When my husband read an early draft of this essay, he asked, "Why doesn't her partner have to support our daughter? After all, they agreed to raise children as Jews." What does it mean to raise a Jewish child?Go To Parenting
Last week was blog-free because I was at InterfaithFamily.com’s first-ever conference, a retreat for outreach professionals called “Nurturing Outreach: Embracing the Other, Taking Care of Ourselves.” Taking place at the Capital Camps and Retreat Center in Waynesboro, Pa., it was the first-ever national conference for professionals working exclusively in outreach to interfaith families.
More than 50 people attended, including:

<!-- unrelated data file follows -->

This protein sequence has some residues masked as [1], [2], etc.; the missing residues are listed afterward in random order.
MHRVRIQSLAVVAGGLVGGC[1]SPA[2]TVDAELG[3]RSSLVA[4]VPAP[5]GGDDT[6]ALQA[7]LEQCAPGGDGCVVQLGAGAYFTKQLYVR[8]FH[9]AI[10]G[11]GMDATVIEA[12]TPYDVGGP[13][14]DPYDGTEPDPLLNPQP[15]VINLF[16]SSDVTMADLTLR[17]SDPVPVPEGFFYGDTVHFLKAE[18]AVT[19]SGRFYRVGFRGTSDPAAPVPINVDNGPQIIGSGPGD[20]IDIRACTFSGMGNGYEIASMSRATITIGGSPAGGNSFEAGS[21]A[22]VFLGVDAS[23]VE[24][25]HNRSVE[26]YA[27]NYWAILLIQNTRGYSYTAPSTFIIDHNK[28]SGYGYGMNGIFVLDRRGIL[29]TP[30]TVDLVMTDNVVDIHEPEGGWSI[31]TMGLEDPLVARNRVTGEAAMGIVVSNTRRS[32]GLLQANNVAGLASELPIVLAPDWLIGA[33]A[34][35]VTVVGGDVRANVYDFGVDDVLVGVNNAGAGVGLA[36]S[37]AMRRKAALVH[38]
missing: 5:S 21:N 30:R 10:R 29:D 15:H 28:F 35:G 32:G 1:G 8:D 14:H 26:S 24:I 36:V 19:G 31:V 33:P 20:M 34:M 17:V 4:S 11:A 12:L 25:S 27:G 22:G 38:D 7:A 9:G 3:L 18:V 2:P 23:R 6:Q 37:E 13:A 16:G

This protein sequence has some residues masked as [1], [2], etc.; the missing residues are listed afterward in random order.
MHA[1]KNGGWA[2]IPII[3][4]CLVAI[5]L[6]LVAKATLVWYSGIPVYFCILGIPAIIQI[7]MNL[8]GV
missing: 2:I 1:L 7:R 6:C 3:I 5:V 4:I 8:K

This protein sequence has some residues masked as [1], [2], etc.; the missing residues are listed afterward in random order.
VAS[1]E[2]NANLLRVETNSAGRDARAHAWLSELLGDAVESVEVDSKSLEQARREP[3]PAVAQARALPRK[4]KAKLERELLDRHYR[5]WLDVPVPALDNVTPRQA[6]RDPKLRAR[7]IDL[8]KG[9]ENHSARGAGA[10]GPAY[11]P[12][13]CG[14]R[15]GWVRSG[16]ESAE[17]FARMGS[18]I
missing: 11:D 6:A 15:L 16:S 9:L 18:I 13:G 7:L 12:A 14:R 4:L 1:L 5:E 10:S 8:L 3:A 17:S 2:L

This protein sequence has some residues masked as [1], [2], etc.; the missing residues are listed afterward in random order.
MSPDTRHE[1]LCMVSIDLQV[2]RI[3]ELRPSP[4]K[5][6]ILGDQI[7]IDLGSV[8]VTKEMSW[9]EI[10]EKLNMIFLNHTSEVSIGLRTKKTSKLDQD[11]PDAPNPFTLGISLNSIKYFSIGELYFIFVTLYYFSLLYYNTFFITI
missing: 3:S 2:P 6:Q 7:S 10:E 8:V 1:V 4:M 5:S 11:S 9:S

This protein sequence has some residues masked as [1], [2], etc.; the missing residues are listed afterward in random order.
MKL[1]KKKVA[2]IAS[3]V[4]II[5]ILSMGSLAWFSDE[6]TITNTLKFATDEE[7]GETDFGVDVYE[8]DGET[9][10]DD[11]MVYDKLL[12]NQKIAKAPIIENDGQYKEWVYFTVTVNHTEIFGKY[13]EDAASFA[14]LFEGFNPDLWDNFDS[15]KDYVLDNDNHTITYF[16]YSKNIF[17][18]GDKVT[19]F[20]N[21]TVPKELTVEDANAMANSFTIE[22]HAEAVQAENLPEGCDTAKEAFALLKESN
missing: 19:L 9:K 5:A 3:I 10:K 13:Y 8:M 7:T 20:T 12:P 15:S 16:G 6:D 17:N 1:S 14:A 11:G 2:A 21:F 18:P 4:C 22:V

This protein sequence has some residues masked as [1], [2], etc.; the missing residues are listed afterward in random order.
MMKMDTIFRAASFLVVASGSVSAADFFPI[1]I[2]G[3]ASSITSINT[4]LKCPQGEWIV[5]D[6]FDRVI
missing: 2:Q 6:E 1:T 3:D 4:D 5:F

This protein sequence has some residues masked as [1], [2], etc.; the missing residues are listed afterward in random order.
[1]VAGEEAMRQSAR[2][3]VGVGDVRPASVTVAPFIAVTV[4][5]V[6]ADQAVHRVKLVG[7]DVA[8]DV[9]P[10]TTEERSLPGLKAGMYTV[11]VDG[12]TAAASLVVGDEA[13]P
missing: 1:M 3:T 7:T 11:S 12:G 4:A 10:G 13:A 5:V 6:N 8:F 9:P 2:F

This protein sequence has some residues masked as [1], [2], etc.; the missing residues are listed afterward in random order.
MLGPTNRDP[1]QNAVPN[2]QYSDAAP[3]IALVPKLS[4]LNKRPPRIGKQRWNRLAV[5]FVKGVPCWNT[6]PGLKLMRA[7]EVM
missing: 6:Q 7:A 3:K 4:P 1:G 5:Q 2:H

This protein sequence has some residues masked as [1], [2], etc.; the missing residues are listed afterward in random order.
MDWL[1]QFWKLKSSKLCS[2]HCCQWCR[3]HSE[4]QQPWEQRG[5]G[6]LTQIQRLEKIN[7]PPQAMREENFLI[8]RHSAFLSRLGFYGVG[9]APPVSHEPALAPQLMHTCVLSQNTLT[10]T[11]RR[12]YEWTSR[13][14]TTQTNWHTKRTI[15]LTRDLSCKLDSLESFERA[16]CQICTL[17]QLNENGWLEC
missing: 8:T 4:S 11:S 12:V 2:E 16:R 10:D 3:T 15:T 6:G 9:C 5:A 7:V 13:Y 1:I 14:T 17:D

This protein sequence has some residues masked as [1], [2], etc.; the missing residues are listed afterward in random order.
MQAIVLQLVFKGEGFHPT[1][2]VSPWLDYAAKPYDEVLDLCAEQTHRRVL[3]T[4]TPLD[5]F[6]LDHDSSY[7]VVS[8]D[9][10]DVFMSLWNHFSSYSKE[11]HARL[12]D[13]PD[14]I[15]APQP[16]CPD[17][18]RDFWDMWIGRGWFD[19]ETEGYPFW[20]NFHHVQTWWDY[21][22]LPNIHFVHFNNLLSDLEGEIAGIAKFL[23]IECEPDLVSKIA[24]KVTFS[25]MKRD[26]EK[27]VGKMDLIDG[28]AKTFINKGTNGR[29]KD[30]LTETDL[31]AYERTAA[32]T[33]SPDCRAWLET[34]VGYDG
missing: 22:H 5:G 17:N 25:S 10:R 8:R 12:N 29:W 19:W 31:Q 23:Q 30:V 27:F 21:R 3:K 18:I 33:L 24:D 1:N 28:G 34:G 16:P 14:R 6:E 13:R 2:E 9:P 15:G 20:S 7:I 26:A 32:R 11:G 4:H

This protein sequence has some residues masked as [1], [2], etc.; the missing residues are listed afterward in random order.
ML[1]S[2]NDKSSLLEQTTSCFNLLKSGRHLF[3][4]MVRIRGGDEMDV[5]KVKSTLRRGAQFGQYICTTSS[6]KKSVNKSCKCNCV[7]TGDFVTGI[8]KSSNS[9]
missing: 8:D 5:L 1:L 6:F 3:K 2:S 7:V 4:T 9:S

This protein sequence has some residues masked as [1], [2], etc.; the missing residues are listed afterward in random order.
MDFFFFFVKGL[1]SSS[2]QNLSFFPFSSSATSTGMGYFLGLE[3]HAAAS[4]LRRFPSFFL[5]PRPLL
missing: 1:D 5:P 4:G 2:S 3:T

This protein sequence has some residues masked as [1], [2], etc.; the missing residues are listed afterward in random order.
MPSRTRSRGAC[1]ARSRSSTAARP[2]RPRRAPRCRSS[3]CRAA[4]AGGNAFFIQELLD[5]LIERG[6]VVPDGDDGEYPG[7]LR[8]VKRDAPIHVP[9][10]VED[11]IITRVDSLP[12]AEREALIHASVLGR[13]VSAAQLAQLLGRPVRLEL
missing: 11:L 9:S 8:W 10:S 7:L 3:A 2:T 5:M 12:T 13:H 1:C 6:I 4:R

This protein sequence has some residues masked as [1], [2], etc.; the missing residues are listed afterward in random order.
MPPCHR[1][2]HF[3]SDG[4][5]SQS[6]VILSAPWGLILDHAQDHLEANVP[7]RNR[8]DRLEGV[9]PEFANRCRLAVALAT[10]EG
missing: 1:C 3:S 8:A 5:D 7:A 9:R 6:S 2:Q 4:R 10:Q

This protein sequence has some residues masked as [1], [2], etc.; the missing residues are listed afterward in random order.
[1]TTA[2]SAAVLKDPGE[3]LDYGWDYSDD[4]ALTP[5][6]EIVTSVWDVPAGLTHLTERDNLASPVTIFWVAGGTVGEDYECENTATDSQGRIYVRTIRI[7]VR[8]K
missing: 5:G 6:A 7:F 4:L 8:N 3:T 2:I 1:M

Among the highlights were a Biblical text study of midrash relating to intermarriage, led by Rabbi Brian Field; a session on research on outreach and intermarriage, led by Dr. Sherry Israel of Brandeis University; and a model outreach program visioning session. One of the most exciting developments was the broad-based support–the hunger, really–for a national organization of outreach professionals. Many of the people who work in outreach work in isolation, with little professional respect and for not much pay, and an organization could help them connect and share information in a way they haven’t done before. It could also potentially advocate for them, and the field of outreach in general, among major Jewish funders. As Eve Coulson, former assistant director of the Jewish Outreach Institute and IFF board member, said at the conference, we need to make outreach a fixture in Federation funding, like day schools, camps and Israel.
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